All countries are unique, but I’ve always found Turkey to have a compelling case to be the most unique of all. Straddling East and West geographically, culturally, religiously, ethnically, and politically. It is a county with an ancient and modern history: beautiful and ugly, loving and brutal, brilliant and foolish, mysterious and mystifying.

Mina Seckin adds to the deep trove of Turkish literature with her brilliant debut, “The Four Humors”. She tells the story of 4 generations of Kurdish/Turkish/American families striving to survive, impact, and decipher life and its meaning.

The story starts out simply. The reader settles into a…


Racism — America’s original sin. Why can’t we break the cycle? Why can’t we just move on? We’ve heard a lot lately. Those of us working at street-level have heard a lot for a long time. It’s been ages since I’ve read anything nearly as powerful as “Memphis”, the stunning debut novel by Tara M. Stringfellow.

Racism and poverty have their roots in violence and trauma. Those roots run deep and are not made to be easily dug up and removed. Every individual has both their own roots, as well as those of their family and community. At some point…


I grew up during the Cold War, taught to fear and despise the evil Soviet empire, where no one was free and whose main goal in life was to obliterate the United States of America with a nuclear attack. We had drills in my elementary school for that imminent moment when the bomb dropped, on our knees, heads to the floor and hands over our little heads, as if that would prevent us all from immolation. …


Families and secrets. How many novels are centered on this age-old dynamic? Charmaine Wilkerson’s fabulous debut gives Byron and Benny all they can handle and more in “Black Cake”.

The family trees in “Black Cake” have lots of roots. Most are hidden deep underground until Byron and Benny get to hear their mom’s last communication. Everyone thinks that they know all about themselves and others. By the time we’re through, everyone understands that all assumptions were way off. It’s time to change perceptions, narratives, and life goals before it’s too late.

Wilkerson stuffs in a whole lot more as well…


When Claire Vaye Watkins opens her powerful new “I Love You but I’ve Chosen Darkness” with “I’ve tried to tell this story a bunch of times. This will be my last try………”, you know that you have just boarded an emotional rollercoaster that will be hard to get off before being deeply impacted..

We get to meet 3+ generations of families usually with limited resources, doing what they have to do just to get by. There are times when you wish that people were making better choices, but you have to admire their courage and daring. It is generally the…


It is unusual for me to be attracted to fantasy, but I was intrigued by Astra House’s description of “God of Mercy”. It promised to depict worlds as they were, are, and could realistically be.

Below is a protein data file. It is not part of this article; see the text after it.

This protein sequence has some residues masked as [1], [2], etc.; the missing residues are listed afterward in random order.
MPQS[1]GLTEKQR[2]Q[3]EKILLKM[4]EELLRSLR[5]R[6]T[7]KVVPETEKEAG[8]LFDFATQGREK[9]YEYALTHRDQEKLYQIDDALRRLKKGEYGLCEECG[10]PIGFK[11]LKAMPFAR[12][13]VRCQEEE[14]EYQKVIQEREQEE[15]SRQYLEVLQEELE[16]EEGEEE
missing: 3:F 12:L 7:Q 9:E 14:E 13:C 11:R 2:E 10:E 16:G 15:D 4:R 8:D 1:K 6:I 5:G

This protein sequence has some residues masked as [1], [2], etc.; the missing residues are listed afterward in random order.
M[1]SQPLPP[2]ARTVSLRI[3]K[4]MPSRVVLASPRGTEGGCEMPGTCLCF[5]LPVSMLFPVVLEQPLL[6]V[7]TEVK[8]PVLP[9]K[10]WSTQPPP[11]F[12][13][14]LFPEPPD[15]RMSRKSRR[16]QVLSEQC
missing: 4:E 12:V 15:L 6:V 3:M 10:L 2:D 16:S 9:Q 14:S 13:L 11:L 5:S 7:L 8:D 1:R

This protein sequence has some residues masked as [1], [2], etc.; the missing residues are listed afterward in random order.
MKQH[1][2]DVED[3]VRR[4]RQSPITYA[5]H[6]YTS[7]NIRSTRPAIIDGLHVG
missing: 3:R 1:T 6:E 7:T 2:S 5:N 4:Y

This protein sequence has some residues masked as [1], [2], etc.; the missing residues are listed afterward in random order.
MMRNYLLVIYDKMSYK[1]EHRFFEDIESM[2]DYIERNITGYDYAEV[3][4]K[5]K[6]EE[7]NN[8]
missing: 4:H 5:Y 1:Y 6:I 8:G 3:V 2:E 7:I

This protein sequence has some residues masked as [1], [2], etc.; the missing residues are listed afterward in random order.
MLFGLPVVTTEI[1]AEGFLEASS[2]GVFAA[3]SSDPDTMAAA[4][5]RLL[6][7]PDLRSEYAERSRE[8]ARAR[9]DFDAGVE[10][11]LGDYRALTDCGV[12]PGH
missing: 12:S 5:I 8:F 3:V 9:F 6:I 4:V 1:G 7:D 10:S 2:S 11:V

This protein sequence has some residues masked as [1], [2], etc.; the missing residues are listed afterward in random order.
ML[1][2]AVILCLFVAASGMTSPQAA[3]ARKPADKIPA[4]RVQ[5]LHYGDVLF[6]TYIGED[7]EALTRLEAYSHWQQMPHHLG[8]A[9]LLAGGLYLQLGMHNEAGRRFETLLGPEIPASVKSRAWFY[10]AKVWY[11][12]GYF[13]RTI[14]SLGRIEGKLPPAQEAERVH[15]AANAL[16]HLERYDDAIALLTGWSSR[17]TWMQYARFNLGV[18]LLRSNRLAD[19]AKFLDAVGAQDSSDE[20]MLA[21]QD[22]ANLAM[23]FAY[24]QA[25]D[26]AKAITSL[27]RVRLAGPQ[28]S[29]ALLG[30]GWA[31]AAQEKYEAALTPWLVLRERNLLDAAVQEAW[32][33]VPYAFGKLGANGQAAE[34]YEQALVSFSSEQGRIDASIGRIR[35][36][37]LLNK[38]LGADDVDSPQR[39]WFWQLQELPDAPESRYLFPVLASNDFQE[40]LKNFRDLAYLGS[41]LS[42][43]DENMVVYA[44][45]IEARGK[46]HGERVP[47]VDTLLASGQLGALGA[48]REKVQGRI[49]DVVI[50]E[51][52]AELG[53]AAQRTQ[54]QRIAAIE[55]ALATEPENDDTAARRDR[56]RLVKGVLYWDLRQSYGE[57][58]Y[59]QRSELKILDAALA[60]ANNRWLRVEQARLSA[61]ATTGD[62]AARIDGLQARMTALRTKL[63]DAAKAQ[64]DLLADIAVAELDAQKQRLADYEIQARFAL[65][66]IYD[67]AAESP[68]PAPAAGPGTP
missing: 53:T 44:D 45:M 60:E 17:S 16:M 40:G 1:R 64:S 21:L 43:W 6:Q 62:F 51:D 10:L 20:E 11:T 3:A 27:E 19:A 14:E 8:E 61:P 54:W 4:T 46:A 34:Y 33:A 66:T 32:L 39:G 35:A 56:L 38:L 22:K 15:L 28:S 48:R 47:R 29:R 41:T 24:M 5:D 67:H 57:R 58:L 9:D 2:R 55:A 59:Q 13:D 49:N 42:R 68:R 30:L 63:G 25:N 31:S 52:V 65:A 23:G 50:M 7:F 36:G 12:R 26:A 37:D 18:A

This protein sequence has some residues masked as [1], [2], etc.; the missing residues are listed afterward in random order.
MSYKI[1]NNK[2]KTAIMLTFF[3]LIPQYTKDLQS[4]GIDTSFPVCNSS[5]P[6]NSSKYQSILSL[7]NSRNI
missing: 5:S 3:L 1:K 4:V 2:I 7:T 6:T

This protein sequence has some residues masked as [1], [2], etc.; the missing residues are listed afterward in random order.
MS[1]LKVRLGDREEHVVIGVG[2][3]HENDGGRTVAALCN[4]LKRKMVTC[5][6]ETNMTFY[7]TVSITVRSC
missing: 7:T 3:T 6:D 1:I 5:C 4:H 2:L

Okezie Nwoka’s striking debut kept my attention from beginning to end, in multiple ways. It is an homage to oral and written communication, beautifully captured in multiple languages and dialects. It is an education at the highest level in the spirituality and sociology of comparative religions. …


Ashley Nelson Levy’s visceral debut, “Immediate Family” starts out benignly enough — her brother asks if she will make a speech at his imminent wedding. How nice! I guess I can. What will I say?

The complexity and disquiet of the request rolls out slowly. It’s been a while since the siblings last had time to catch up on what’s really going on in their lives. And there’s kind of a lot of catching up to do. And it’s not just recently that there have been a few issues; it’s kind of been that way for a long time, sort…


The story begins. Poor Elle. She must be in advanced stages of dementia. But her visions are so beautiful! Poetic. Perfect. Sad. This is going to be a hard read — following Elle to her end.

But, wait. Who are all these characters? The prose is still breathtaking, but I need to start paying attention. What all is going on? Clearly there is way more to this novel. Yes, it’s sad, but nuanced, layered, subtle. Wonderful.

I didn’t know what to expect from “The Stars are Not Yet Bells”. I knew that Hannah Lillith Assadi is a 5 Under 35…


Colm Toibin is a literary treasure. From his pure fiction like “Brooklyn” to his biofiction such as “The Master” to his plays, essays, journals, critical reviews and teaching, he has made an outsize impact on the world of literature for the past 40+ years. He is an advocate for the voiceless, unafraid, and unabashed. He has long been an outspoken advocate for LGBTQ+ rights and equality.

My first encounter with Toibin was reading “Homage to Barcelona”. He captures the essence of a city that is, and always has been, fascinating in every way. I followed that by reading his first…


What a propulsive read! Where to start?

“Brown Girls” is Daphne Palasi Andreades’ debut novel. She has talent oozing out of every pore. “Brown Girls” exceeded my high expectations. There is so much there.

I happened to read “Brown Girls” the weekend that we ventured out to a real movie theater for the 1st time in forever because we just had to see “In the Heights” on a big screen. While the comparison to “Brown Girls” is not perfect, it is very apt. Land of Opportunity. American Exceptionalism. Land of the Free, Home of the Brave. …

Mark Broms

Engaged in the promotion of Economic, Racial, and Social Justice in Brevard County, Florida

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